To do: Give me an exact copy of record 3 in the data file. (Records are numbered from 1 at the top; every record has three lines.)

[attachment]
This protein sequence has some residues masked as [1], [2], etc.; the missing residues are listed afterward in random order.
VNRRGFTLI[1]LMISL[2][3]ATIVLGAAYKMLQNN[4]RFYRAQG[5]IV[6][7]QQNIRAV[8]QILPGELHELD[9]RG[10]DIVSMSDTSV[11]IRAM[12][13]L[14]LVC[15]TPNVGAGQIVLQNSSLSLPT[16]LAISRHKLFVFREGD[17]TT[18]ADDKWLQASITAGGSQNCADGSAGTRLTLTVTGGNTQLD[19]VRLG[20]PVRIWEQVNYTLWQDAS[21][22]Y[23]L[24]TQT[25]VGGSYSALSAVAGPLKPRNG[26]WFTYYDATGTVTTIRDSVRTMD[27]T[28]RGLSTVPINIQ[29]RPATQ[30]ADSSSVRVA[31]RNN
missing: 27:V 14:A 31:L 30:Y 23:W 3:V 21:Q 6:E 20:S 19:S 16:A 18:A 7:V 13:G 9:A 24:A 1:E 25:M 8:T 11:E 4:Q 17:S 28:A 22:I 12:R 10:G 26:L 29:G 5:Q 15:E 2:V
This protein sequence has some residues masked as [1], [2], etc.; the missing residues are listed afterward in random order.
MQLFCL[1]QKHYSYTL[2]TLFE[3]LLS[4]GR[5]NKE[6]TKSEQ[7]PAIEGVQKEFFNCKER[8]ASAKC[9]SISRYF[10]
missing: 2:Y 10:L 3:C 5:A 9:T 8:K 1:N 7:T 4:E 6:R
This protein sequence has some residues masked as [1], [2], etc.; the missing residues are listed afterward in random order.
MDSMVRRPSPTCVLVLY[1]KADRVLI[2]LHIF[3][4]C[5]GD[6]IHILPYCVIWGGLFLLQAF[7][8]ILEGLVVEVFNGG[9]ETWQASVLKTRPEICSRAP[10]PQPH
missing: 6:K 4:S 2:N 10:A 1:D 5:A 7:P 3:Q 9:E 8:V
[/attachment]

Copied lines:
This protein sequence has some residues masked as [1], [2], etc.; the missing residues are listed afterward in random order.
MDSMVRRPSPTCVLVLY[1]KADRVLI[2]LHIF[3][4]C[5]GD[6]IHILPYCVIWGGLFLLQAF[7][8]ILEGLVVEVFNGG[9]ETWQASVLKTRPEICSRAP[10]PQPH
missing: 6:K 4:S 2:N 10:A 1:D 5:A 7:P 3:Q 9:E 8:V